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Let $C^{n \times n}$ be a square matrix.

Prove that $$C=\frac{1}{2}(C+C^T)+\frac{1}{2}(C-C^T)$$

What I have manage so far is:

a. Let $S$ be a Symmetric Matrix so $S=C+C^T$

b. Let $N$ be a Skew-Symmetric Matrix so $N=C-C^T$

Proof:

$S^t=[C+C^T]^T=C^T+C=S$

$N^t=[C-C^T]^T=-C^T+C=-N$

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  • $\begingroup$ I think you mean that you want to prove that the two terms you've divided $C$ into are correctly symmetric and skew-symmetric. Also, your last equality is wrong! $\endgroup$ – Semiclassical Jul 23 '14 at 13:33
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    $\begingroup$ BTW $N^t=\color{red}{-}N$ $\endgroup$ – Algebraic Pavel Jul 23 '14 at 16:07
  • $\begingroup$ @AlgebraicPavel now its ok? $\endgroup$ – gbox Jul 23 '14 at 16:11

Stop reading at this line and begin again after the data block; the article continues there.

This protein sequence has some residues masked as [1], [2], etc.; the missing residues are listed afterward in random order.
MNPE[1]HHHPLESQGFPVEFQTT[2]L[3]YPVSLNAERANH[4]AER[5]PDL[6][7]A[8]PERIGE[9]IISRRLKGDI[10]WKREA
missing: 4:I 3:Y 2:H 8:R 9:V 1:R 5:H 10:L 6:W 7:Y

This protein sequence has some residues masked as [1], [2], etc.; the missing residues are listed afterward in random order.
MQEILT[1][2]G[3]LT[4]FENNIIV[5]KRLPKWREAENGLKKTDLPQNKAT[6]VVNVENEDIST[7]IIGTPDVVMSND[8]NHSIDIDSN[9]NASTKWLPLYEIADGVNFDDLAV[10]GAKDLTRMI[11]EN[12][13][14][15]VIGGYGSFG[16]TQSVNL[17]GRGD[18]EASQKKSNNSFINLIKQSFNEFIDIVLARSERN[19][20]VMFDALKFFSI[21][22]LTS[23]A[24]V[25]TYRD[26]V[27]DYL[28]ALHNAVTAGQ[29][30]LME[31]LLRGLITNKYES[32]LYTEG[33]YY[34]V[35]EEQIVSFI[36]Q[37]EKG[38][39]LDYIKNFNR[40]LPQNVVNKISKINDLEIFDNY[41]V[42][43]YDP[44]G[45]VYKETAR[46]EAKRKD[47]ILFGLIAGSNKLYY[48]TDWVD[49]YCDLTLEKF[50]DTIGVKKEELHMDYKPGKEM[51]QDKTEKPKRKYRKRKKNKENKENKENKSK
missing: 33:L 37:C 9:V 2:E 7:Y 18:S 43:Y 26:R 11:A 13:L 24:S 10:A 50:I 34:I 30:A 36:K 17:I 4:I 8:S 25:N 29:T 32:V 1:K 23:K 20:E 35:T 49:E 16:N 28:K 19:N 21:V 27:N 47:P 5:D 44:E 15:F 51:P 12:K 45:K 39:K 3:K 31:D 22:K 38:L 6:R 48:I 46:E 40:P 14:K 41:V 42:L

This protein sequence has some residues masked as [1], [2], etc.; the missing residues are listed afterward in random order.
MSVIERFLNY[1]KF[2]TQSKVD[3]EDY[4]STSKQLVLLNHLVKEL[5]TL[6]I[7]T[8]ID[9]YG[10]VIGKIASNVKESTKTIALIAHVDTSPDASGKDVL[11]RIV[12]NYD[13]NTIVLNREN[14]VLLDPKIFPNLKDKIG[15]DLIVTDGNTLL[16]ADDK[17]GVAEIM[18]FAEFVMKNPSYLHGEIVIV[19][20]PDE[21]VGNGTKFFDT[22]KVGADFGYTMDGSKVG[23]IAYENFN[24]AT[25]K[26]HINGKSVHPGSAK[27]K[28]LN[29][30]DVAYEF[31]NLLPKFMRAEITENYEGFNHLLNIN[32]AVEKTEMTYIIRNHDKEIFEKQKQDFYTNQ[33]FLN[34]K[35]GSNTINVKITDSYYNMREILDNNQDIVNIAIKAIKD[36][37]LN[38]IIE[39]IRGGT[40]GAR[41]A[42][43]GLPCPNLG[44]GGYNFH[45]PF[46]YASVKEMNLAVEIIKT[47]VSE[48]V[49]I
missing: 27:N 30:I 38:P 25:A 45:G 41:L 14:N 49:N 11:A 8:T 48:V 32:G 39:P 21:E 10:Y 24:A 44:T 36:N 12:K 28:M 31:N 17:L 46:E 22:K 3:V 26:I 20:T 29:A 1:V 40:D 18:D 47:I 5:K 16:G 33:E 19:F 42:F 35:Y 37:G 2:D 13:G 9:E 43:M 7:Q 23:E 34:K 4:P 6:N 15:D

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If $A$ is a square matrix in $\mathcal M_n(\Bbb C)$ then $$A=\underbrace{\frac12(A+A^t)}_{\text{symmetric matrix}}+\underbrace{\frac12(A-A^t)}_{\text{skew-symmetric matrix}}$$

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    $\begingroup$ Why should it be multiple by $1/2$? $\endgroup$ – gbox Jul 23 '14 at 15:16
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    $\begingroup$ Without the coefficient $\frac12$ the sum gives $2A$. $\endgroup$ – user63181 Jul 23 '14 at 15:21
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$$(A+A^t)_{ij} =A_{ij}+A^t_{ij} = A^t_{ji}+A_{ji} = (A^t+A)_{ji} = (A+A^t)_{ji}$$ Therefore $(A+A^t)$ is symmetric. $$(A-A^t)_{ij} =A_{ij}-A^t_{ij} = A^t_{ji}-A_{ji} = (A^t-A)_{ji} = -(A-A^t)_{ji}$$ Therefore $(A-A^t)$ is scew-symmetric. Since $$A = \frac12A+\frac12A+\frac12A^t-\frac12A^t=\frac12(A+A^t)+\frac12(A-A^t)$$ $A$ can be Written as a sum of a scew-symmetric and a symmetric Matrix.

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Using indicial notation, show that the square matrix can be expressed as the sum of a symmetric and antisymmetric matrix by the decomposition:

$$A=\frac{A+A^T}{2} + \frac{A-A^T}{2}$$

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